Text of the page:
Blog from Graham Armstrong: Energy efficiency and “rebound” effects

Graham Armstrong, an energy and environmental consultant and policy advisor in Canada and Australia as well as a longtime friend of EiD, has written a good article on energy efficiency, in reaction to an article in The Economist in late October. What are your views?

 

Energy efficiency and “rebound” effects

In The Economist, 25 October 2018, the debate regarding the impact of energy efficiency improvement (EEI) on energy use was revisited.  The article first quoted Jevons’ 1865 prediction that EEI of steam engines would increase demand for coal as steam engine costs per mile decreased, a “rebound” effect.

Firstly, analysis must distinguish between micro rebound, the energy use change when costs of a specific energy service such as steam raising or lighting reduce due to EEI, and elasticity impact.  Micro rebound results in net economic benefits for consumers and some re-spending of savings on energy.

Secondly, the impact of macro rebound as EEI improves energy productivity in the overall economy, thereby increasing demand for a range of activities, including energy services, as incomes and profits increase and there is some re-spending of savings on energy.

But incomes and profits increase as a result of many factors, not just EEI.  Steam engine use increased in the 19th and the first half of the 20th century as a result of overall economic growth which was only partly driven by EEI in a range of energy services.  Hence, increased coal use resulted from a range of contributing factors.

Three examples have tended to dominate micro rebound discussions.  These are outlined and discussed below.

  1. EEI in automobiles can, by reducing the cost per distance unit travelled, increase a given pre-EEI demand for travel, just as fuel cost reductions, income and congestion can. Studies on the impacts of each factor are inconclusive.  And travel may be constrained by fixed schedules and travel time availability.
  2. Lighting EEI by the use of CFLs and LEDs is likely to result in micro rebound, but increased lighting energy use can also increase due to lighting preferences and illumination standards in residential, commercial and industrial applications.
  3. Space comfort (heating, cooling) EEI can result in micro rebound as costs of space comfort per m2 (or m3) reduce as a result of EEI in building shells, appliances and equipment. But energy use per m2 or m3 can also result from space comfort preferences, income and technology changes.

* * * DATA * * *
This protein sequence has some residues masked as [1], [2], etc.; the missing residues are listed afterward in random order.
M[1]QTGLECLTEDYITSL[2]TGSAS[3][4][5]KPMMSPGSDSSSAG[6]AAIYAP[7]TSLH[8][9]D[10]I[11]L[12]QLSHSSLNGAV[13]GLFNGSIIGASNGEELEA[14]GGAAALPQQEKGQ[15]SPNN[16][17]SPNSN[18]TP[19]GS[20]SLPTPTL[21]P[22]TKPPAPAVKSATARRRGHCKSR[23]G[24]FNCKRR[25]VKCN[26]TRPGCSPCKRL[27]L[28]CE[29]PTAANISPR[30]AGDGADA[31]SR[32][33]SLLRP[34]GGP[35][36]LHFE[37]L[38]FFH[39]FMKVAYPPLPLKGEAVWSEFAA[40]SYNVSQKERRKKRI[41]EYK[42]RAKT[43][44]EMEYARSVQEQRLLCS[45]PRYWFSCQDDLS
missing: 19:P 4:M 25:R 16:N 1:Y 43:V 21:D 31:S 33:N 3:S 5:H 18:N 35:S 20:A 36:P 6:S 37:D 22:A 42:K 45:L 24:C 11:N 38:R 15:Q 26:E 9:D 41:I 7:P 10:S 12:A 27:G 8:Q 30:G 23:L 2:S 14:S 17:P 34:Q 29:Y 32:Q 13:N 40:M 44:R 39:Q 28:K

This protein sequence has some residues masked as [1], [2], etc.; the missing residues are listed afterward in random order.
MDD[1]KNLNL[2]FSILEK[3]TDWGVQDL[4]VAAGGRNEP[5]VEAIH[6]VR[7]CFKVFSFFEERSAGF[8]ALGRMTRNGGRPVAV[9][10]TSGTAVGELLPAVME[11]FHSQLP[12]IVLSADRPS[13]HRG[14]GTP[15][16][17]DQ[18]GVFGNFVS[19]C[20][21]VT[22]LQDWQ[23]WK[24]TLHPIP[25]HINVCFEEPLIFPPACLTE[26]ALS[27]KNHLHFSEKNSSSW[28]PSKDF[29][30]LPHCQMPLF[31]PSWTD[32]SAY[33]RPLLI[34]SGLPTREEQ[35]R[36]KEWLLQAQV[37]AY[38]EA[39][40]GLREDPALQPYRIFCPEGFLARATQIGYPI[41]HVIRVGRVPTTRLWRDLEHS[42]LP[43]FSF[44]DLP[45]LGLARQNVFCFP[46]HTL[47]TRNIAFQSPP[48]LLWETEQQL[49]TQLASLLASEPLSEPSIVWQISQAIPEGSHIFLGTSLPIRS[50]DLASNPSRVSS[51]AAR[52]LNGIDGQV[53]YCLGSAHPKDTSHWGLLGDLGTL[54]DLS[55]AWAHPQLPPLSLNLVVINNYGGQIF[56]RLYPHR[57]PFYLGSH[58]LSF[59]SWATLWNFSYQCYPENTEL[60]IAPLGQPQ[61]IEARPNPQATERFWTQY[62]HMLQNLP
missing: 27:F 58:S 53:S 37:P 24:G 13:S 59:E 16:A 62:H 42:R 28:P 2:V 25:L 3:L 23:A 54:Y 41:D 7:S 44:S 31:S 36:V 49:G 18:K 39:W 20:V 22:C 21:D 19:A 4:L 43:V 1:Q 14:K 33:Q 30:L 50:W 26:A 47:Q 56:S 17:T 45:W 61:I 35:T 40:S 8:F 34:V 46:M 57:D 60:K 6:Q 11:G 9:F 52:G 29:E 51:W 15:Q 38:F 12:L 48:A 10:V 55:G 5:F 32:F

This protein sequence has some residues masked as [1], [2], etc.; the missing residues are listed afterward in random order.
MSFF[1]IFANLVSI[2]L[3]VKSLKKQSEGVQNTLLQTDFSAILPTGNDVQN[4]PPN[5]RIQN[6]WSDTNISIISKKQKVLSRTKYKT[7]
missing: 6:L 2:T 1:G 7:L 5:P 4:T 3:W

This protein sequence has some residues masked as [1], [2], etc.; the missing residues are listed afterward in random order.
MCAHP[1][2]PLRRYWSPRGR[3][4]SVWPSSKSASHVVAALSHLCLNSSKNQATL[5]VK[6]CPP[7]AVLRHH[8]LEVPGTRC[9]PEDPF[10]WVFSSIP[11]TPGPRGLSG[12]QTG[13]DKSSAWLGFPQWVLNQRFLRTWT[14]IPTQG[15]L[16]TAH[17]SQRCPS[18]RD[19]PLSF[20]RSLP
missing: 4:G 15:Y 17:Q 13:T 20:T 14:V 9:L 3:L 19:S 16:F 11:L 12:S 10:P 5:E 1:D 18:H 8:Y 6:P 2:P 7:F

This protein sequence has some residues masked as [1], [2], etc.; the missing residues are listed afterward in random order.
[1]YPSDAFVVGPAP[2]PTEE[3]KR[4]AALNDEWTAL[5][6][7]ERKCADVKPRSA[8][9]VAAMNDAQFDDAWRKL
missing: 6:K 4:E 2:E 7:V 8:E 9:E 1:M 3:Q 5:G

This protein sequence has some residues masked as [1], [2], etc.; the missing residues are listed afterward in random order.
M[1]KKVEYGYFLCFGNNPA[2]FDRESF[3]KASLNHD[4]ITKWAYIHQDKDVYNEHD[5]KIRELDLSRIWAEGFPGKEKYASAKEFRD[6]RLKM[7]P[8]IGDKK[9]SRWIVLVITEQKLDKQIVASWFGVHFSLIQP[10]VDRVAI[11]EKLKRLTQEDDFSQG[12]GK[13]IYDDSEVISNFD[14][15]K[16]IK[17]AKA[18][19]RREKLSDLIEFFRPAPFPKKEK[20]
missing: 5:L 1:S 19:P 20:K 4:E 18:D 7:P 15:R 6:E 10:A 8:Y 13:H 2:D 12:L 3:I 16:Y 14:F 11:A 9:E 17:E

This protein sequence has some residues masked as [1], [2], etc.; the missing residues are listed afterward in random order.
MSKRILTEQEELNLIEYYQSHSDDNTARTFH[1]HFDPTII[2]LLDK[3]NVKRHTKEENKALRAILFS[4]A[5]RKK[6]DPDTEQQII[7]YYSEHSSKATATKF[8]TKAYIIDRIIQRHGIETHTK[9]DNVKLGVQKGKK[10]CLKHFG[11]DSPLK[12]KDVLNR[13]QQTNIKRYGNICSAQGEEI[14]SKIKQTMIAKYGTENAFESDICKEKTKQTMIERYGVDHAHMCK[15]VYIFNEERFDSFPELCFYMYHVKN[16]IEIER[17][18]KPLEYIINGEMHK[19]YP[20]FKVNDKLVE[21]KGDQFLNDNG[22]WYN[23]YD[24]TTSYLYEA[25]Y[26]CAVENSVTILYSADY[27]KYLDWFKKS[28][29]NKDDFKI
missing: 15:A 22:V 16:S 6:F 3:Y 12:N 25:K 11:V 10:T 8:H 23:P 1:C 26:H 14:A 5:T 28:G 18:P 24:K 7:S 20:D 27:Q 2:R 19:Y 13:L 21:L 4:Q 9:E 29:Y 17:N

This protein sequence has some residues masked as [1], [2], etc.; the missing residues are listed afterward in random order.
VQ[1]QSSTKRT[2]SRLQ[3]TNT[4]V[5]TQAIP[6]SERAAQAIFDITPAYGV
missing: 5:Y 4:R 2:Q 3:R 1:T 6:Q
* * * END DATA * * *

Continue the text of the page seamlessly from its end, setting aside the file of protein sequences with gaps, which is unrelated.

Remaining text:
In other areas where EEI is applied, such as manufacturing processes, electric motors and refrigeration, it is often difficult to disentangle EEI from other factors.  For example, in residential refrigeration the size, features and penetration rates (often over 1.5/household) increase energy use, largely independent of EEI.

The Economist article quoted S. Rausch and H. Schwerin from the Swiss Federal Institute of Technology in a recent study reported that between 1960 and 2011 in the United States that efficiency gain added to total energy use offsetting 102 per cent of the savings.  The EEI was defined as technological progress over the period from frozen EE in 1960 and the relative cost of energy and capital.  But it is not clear how price and income effects were taken into account and the study assumed easy substitution of capital and labour with energy which is unlikely.  And all technological progress is not directly related to EEI, much to stock turnover and overall productivity improvements.

 

One thought on “Blog from Graham Armstrong: Energy efficiency and “rebound” effects

  1. THIS WAS MY RESPONSE TO THAT “ECONOMIST” ARTIC:E

    Madam

    You have the wrong headline on your “Waste not, want more” ( Oct 27, page 72) feature. Becoming more energy efficient as a society means you can deliver far more wealth with far fewer inputs. Which is precisely what we have long been doing : in the UK we now consume less fuel annually than we did 50 years ago, whilst our GDP has grown almost threefold. Without that energy efficiency – according to the latest research from Oxford University’s Environmental Change Unit’s head, Dr Nick Eyre – UK carbon emissions would have doubled.

    Being more energy efficient means “Waste not, create more wealth”.It is also, to answer your subhead’s question, very good for the planet.

    Yours faithfully

    Andrew Warren

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